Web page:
Magazine article Risk Management

Takedown Artist: In the Wake of the Unsuccessful Yahoo/Microsoft Merger, Yahoo Shareholders Are Venting Their Anger against an Executive Leadership They Feel Has Failed Them. Foremost among Them Is Corporate Raider Carl Icahn. This Is Going to Be Ugly

Magazine article Risk Management

Takedown Artist: In the Wake of the Unsuccessful Yahoo/Microsoft Merger, Yahoo Shareholders Are Venting Their Anger against an Executive Leadership They Feel Has Failed Them. Foremost among Them Is Corporate Raider Carl Icahn. This Is Going to Be Ugly

Article excerpt

By the time you read this, Yahoo will be preparing for its most dramatic annual shareholder meeting in recent years. The meeting, originally scheduled for July 3, was pushed back after a Yahoo board rejection of Microsoft's buyout offer prompted a proxy war against the board by investor Carl Icahn.

The troubles began in February when Microsoft offered an unsolicited $44.6 billion bid to buy Yahoo and merge their search engine capabilities to compete with Google. (Although many industry analysts doubt that even a joint effort by Microsoft and Yahoo, which hold 18% and 14% of search engine market share respectively, could really threaten Google's 56% market share dominance.)

Yahoo rebuffed Microsoft's offer, stating that a $31-per-share bid was too low. Microsoft raised the total to $33 per share (a $47.5 billion total), but when Yahoo demanded $37 per share, Microsoft walked away from the deal, taking with it what would have been a 70% boost in value to any Yahoo investment.

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When the deal fell apart, many angry Yahoo stakeholders questioned the board and co-founder CEO Jeffrey Yang in particular. After all, Yahoo's share price jumped 7% when news broke that Microsoft was increasing its offer. When the deal fell through, Yahoo shares dropped 15%. But more than that, the company's stock has been relatively flat in recent years while Google's has risen by some 400%. A study last August also showed that Google was getting 4.5 times as many searches per month as Yahoo, and Yahoo posted a loss every quarter in 2007, prompting layoffs. The merger with Microsoft could have turned all of that around.

Not surprisingly shareholder legal action ensued. Plan B, a group of 140 Yahoo shareholders, including activist investment firm Ironfire Capital, used its two million shares to back a bid for a board seat. But this challenge became a mere footnote when billionaire financier Carl Icahn announced his intentions to buy a 7% stake in Yahoo in order to launch a proxy war that would remove the entire Yahoo board.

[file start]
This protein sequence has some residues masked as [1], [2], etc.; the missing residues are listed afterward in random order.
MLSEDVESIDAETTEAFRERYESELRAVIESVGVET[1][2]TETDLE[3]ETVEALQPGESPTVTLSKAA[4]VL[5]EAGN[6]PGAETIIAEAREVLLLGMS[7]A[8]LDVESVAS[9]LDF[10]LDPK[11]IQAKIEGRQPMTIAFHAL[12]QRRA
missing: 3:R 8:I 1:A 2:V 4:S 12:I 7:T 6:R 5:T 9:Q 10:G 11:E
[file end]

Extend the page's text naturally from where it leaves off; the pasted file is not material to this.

Icahn took particular interest in a severance plan Yahoo would offer to all employees in the event of a merger that could cost the firm as much as $2.1 billion. Icahn derided the plan as both a "golden parachute" for every one of Yahoo's 14,000+ employees, as well as a "poison pill" designed to derail merger talks with Microsoft.

Yahoo rebuffed Icahn's claims that poor management had hurt the firm, but as other institutional investors lined up behind Icahn, it became clear that the Yahoo board and its CEO were looking at a major battle for the control of the firm.

Efforts to create major partnerships with AOL and Google have fallen through. While Microsoft has said it might pursue other ventures with Yahoo, a fresh buyout offer is out of the question. So, as the Yahoo shareholder meeting looms, its senior management must discern a strategy that will better its enterprise.

While wounded, the firm is hardly down for the count. It has tens of millions of e-mail customers, a substantial chunk of the search engine market, and viable brands such as del.icio.us and Flickr. Critics like Icahn suggest that those assets have not been used properly to maximize the firm's value, and that a board hand-picked by him could do better. When the shareholders come together to vote later this month, they will decide the proper path. …

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